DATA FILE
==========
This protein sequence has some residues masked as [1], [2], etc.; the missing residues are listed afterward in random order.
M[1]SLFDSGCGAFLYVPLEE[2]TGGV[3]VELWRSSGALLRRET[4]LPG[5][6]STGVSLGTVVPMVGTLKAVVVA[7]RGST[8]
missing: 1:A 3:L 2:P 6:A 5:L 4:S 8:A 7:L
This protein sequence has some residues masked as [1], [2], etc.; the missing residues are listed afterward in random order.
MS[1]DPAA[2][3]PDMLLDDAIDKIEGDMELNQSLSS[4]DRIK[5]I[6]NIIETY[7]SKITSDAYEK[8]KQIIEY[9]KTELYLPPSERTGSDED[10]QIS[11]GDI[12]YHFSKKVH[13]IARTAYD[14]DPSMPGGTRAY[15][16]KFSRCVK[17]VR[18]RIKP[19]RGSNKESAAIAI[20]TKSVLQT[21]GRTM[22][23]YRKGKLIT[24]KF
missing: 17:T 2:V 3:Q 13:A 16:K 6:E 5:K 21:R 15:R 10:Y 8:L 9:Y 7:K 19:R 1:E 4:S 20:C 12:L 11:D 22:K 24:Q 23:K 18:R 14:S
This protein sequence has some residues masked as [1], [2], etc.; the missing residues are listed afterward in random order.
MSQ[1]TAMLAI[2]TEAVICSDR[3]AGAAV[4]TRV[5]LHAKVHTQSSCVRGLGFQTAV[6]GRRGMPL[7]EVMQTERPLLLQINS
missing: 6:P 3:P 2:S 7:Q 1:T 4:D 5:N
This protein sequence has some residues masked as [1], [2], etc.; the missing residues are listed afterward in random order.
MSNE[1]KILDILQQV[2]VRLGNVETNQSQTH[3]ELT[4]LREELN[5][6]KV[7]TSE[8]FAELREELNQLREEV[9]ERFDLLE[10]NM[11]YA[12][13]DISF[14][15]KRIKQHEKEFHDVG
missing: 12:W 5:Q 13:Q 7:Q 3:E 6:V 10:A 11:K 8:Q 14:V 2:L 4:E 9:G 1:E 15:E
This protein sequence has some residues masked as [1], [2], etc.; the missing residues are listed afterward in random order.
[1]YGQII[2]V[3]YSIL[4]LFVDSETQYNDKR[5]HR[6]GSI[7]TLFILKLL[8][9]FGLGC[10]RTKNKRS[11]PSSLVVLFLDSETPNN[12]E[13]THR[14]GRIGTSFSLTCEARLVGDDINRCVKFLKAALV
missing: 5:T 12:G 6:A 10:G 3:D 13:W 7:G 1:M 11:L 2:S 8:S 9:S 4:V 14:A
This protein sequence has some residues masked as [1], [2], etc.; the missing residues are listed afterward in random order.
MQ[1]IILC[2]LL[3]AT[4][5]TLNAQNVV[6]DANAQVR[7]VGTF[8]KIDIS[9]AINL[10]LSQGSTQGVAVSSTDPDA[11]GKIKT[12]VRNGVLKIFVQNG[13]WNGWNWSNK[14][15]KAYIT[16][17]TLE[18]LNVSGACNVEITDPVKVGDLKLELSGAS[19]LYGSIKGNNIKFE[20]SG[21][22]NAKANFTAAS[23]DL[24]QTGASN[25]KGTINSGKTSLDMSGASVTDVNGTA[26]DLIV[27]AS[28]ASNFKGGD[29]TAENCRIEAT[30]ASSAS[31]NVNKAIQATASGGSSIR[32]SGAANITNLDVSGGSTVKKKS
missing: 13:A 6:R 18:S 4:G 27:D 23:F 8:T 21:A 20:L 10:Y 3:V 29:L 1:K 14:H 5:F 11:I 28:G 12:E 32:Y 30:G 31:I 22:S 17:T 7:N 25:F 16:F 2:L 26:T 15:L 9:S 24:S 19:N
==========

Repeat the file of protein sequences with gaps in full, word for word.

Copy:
This protein sequence has some residues masked as [1], [2], etc.; the missing residues are listed afterward in random order.
M[1]SLFDSGCGAFLYVPLEE[2]TGGV[3]VELWRSSGALLRRET[4]LPG[5][6]STGVSLGTVVPMVGTLKAVVVA[7]RGST[8]
missing: 1:A 3:L 2:P 6:A 5:L 4:S 8:A 7:L
This protein sequence has some residues masked as [1], [2], etc.; the missing residues are listed afterward in random order.
MS[1]DPAA[2][3]PDMLLDDAIDKIEGDMELNQSLSS[4]DRIK[5]I[6]NIIETY[7]SKITSDAYEK[8]KQIIEY[9]KTELYLPPSERTGSDED[10]QIS[11]GDI[12]YHFSKKVH[13]IARTAYD[14]DPSMPGGTRAY[15][16]KFSRCVK[17]VR[18]RIKP[19]RGSNKESAAIAI[20]TKSVLQT[21]GRTM[22][23]YRKGKLIT[24]KF
missing: 17:T 2:V 3:Q 13:A 16:K 6:E 5:K 21:R 15:R 10:Y 8:L 9:Y 7:K 19:R 1:E 4:S 20:C 12:L 11:D 22:K 24:Q 23:K 18:R 14:S
This protein sequence has some residues masked as [1], [2], etc.; the missing residues are listed afterward in random order.
MSQ[1]TAMLAI[2]TEAVICSDR[3]AGAAV[4]TRV[5]LHAKVHTQSSCVRGLGFQTAV[6]GRRGMPL[7]EVMQTERPLLLQINS
missing: 6:P 3:P 2:S 7:Q 1:T 4:D 5:N
This protein sequence has some residues masked as [1], [2], etc.; the missing residues are listed afterward in random order.
MSNE[1]KILDILQQV[2]VRLGNVETNQSQTH[3]ELT[4]LREELN[5][6]KV[7]TSE[8]FAELREELNQLREEV[9]ERFDLLE[10]NM[11]YA[12][13]DISF[14][15]KRIKQHEKEFHDVG
missing: 12:W 5:Q 13:Q 7:Q 3:E 6:V 10:A 11:K 8:Q 14:V 2:L 4:E 9:G 1:E 15:E
This protein sequence has some residues masked as [1], [2], etc.; the missing residues are listed afterward in random order.
[1]YGQII[2]V[3]YSIL[4]LFVDSETQYNDKR[5]HR[6]GSI[7]TLFILKLL[8][9]FGLGC[10]RTKNKRS[11]PSSLVVLFLDSETPNN[12]E[13]THR[14]GRIGTSFSLTCEARLVGDDINRCVKFLKAALV
missing: 5:T 12:G 6:A 10:G 3:D 13:W 7:G 1:M 11:L 2:S 8:S 9:S 4:V 14:A
This protein sequence has some residues masked as [1], [2], etc.; the missing residues are listed afterward in random order.
MQ[1]IILC[2]LL[3]AT[4][5]TLNAQNVV[6]DANAQVR[7]VGTF[8]KIDIS[9]AINL[10]LSQGSTQGVAVSSTDPDA[11]GKIKT[12]VRNGVLKIFVQNG[13]WNGWNWSNK[14][15]KAYIT[16][17]TLE[18]LNVSGACNVEITDPVKVGDLKLELSGAS[19]LYGSIKGNNIKFE[20]SG[21][22]NAKANFTAAS[23]DL[24]QTGASN[25]KGTINSGKTSLDMSGASVTDVNGTA[26]DLIV[27]AS[28]ASNFKGGD[29]TAENCRIEAT[30]ASSAS[31]NVNKAIQATASGGSSIR[32]SGAANITNLDVSGGSTVKKKS
missing: 13:A 6:R 18:S 4:G 27:D 23:F 8:T 21:A 20:L 10:Y 3:V 29:L 1:K 14:H 5:F 11:I 28:G 12:E 32:Y 30:G 31:I 22:S 17:T 7:N 25:F 16:F 2:L 26:T 15:L 9:S 24:S 19:N